The git cherry-pick is a very useful command that takes changes from a specific commit and applies them to your current branch in a new commit.

1. Cherry-pick using Git commit hash

The easiest way to cherry-pick a commit is to use the “cherry-pick” command with the commit hash.

$ git cherry-pick <hash>

2. Cherry-pick from another branch

In order to pick commits from another branch, you need to list commits that were performed on this other branch using the “git log” command.

$ git log --oneline <branch>

And follow from Step 1.

$ git cherry-pick <hash>

3. Cherry-pick multiple Git commits

In some cases, you may want to cherry-pick multiple commits at once.

Luckily for you, this option is available since Git 1.7.2.

Since Git 1.7.2, you can cherry-pick a range of commits by using the dot notation.

$ git cherry-pick A..B

Note that using this command, the commit A will NOT be included into the cherry-pick.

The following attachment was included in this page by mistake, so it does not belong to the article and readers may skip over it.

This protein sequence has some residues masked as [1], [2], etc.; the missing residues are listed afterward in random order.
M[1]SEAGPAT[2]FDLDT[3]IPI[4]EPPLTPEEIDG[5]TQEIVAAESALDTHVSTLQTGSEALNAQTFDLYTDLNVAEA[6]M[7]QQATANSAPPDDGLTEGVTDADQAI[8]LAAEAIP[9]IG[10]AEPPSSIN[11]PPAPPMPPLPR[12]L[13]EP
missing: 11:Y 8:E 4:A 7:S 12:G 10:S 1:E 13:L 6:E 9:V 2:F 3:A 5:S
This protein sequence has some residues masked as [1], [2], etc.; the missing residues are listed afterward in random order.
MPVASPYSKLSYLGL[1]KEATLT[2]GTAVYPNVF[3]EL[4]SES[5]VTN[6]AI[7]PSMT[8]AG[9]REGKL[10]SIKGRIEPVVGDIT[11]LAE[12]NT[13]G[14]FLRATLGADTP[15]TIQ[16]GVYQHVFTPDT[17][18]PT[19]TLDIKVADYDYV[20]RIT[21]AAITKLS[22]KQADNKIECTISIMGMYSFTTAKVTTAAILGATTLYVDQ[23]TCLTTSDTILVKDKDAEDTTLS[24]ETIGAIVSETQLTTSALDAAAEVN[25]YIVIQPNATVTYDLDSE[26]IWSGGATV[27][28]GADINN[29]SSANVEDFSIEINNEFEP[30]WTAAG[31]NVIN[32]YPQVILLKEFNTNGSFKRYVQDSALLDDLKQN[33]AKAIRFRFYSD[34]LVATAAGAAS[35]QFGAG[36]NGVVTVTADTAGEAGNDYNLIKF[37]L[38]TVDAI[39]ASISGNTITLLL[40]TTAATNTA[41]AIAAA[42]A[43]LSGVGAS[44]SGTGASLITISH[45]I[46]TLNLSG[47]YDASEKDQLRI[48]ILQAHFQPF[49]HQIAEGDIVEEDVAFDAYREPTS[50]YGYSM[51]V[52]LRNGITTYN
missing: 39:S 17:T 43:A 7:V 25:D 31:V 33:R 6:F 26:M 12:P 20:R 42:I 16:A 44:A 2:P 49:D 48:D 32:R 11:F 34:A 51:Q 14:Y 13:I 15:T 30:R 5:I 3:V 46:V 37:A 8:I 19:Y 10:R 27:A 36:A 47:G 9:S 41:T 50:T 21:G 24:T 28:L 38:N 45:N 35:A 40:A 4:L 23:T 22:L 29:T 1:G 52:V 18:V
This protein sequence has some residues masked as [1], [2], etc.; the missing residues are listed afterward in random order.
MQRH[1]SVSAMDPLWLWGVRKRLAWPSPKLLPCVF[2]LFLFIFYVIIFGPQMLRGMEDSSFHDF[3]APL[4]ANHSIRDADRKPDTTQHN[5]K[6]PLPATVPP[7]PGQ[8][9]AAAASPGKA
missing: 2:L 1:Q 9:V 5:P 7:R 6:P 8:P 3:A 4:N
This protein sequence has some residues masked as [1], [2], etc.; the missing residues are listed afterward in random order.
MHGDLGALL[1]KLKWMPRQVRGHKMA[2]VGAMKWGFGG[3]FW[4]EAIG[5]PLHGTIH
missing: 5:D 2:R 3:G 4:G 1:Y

In order to include the commit A, you can use this syntax

$ git cherry-pick A^..B

4. Cherry-pick with original commit reference

In some cases, you may want to keep a reference to the original commit when performing a cherry-pick.

When you are performing a regular cherry-pick, you will get a new commit hash but the commit message will be the same.

However, there is a way to append the origin of a cherry-pick to the commit message : by using the cherry-pick with the “-x” option.

$ git cherry-pick -x <commit>

5. Change commit message when cherry-picking

Cherry-picking commits is very useful in order to reuse some existing work.

However, in some branches, the commit may be useful for different reasons.

As a consequence, you may want to change the commit message when cherry-picking.

To change the commit message when cherry-picking, use “git cherry-pick” with the “-e” option.

$ git cherry-pick -e <hash>